Live Rock Landscaping? - Tropical Fish Keeping - Aquarium fish care and resources
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post #1 of 12 Old 01-24-2009, 08:28 AM Thread Starter
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Live Rock Landscaping?

I'm getting ready to add my first live rock to my tank. The question I have is(it may sound dumb) , do you leave a gap between it and the back of the aquarium to get good water flow or is safe to leave no space?
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post #2 of 12 Old 01-25-2009, 08:09 AM
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I would recommend that you create your display to allow for maximum water flow. You want to arrange your rock to have minimal contact with the sand bed, and to allow for maximum gaps and openings within the structure. I personally keep about a 1'' gap separating my rock bed and glass, and I have a powerhead creating water flow behind the structure.

Proper placement can be critical in preventing long term cyno outbreaks.
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post #3 of 12 Old 01-25-2009, 09:52 AM Thread Starter
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I would recommend that you create your display to allow for maximum water flow. You want to arrange your rock to have minimal contact with the sand bed, and to allow for maximum gaps and openings within the structure. I personally keep about a 1'' gap separating my rock bed and glass, and I have a powerhead creating water flow behind the structure.

Proper placement can be critical in preventing long term cyno outbreaks.
Thank You for your response, but kinda confused...

I have a aragonite reef sand bed, how do you arange your rock so you have minimal contact with the bed? Do you place it so the contact point is minimal?
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post #4 of 12 Old 01-25-2009, 12:09 PM
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What you want to do is place the rocks together with plenty of space between the rocks. Don't put it together like a puzzle, and don't put any rocks on any glass. That makes cleaning very difficult (which I learned the hard way on my 10G). You also want to make as much flat space as possible for corals if you plan to do that.
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post #5 of 12 Old 01-25-2009, 12:17 PM Thread Starter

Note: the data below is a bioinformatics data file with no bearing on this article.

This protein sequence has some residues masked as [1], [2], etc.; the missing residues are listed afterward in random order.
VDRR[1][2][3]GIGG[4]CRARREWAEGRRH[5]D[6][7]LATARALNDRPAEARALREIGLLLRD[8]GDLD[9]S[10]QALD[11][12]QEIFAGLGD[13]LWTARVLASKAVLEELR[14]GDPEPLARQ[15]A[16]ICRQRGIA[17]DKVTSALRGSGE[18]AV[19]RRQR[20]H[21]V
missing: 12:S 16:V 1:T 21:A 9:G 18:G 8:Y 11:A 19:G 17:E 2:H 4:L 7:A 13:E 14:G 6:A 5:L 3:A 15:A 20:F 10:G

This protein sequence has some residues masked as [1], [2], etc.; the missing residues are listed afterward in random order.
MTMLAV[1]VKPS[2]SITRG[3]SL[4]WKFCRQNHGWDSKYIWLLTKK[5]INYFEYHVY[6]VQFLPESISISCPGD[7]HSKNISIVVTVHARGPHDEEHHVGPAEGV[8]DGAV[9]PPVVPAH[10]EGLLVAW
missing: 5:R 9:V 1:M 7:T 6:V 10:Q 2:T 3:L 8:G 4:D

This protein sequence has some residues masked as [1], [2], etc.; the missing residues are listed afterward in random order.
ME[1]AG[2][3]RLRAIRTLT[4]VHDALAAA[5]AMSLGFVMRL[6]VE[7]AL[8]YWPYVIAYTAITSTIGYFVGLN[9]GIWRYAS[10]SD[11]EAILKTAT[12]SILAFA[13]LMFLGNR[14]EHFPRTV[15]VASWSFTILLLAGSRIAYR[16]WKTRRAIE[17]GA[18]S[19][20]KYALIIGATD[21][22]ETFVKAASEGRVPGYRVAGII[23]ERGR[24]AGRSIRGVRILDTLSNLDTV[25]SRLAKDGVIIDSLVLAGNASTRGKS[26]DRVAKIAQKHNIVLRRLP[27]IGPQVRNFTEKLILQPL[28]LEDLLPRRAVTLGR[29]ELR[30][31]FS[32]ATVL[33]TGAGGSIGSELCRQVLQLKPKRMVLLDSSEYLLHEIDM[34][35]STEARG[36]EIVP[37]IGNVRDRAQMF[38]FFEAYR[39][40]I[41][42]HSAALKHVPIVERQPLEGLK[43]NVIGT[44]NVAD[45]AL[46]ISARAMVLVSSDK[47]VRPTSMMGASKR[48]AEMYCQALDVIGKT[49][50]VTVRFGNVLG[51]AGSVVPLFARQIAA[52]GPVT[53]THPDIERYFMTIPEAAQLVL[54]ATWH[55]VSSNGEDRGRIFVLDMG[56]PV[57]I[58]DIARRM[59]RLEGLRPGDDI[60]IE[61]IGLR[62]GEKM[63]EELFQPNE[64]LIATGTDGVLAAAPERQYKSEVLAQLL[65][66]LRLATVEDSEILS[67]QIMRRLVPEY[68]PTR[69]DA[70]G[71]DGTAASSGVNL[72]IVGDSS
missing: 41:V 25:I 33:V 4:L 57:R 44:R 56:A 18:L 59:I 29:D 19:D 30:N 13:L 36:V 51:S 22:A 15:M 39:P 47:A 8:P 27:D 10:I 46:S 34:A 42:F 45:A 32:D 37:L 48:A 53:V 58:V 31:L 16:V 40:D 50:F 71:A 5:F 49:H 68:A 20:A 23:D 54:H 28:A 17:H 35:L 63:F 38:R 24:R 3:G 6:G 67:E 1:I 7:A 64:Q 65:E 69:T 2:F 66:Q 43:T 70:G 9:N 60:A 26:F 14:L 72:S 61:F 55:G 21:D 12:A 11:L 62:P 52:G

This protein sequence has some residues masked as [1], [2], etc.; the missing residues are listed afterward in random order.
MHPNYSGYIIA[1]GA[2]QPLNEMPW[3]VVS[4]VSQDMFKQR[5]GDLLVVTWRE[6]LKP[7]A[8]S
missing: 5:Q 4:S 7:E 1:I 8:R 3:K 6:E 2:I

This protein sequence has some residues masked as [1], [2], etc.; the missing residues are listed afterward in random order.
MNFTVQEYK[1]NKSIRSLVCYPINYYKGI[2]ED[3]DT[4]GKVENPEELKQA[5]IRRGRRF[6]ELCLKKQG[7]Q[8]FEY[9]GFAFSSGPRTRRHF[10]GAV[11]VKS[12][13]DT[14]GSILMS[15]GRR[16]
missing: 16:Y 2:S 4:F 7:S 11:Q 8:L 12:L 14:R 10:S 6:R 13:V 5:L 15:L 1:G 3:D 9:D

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What you want to do is place the rocks together with plenty of space between the rocks. Don't put it together like a puzzle, and don't put any rocks on any glass. That makes cleaning very difficult (which I learned the hard way on my 10G). You also want to make as much flat space as possible for corals if you plan to do that.
Got it......
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post #6 of 12 Old 01-25-2009, 01:29 PM
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Thank You for your response, but kinda confused...

I have a aragonite reef sand bed, how do you arange your rock so you have minimal contact with the bed? Do you place it so the contact point is minimal?
Exactly. A lot of hobbyists actually use small sections of PVC to elevate the rock bed off the sand. I don't see this as necessary, but you certainly do not want a large flat piece of rock laying flat on the sand bed.
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post #7 of 12 Old 02-19-2009, 06:35 AM
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Now I hear that you should put you`r rock in before the sand. that way when you have fish that burrow into the sand they will not be crushed when they dig under the stone because the sand they remove will not be supporting the stone rather the glass will be. Does anyone have any thoughts on that?
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post #8 of 12 Old 02-19-2009, 06:59 AM
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go to a hardware store and get a peice of eggcrate. its white and will be in the light department and called "light defuser"
cut it to fit inside the tank, put your live rock in, and fill your sand around the rocks.

not only will it prevent creatures from getting crushed it will help lock the rocks in place to prevent collapse.
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post #9 of 12 Old 02-19-2009, 08:00 AM
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that wont create any stagnent parts of water? Im not familliar with that stuff but I will check it out. Thanks
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post #10 of 12 Old 02-19-2009, 08:05 AM
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eggcrates depth is less then a 1/2 inch. you put it in, then the rocks on top of it. this is just incase any rocks tumble they wont crack out the bottom glass. this is atleast what i do, better safe then sorry esp when keeping under mining species.

your still going to want to set up the rock work to allow flow to blow in and around your rocks, eggcrate just goes under it.
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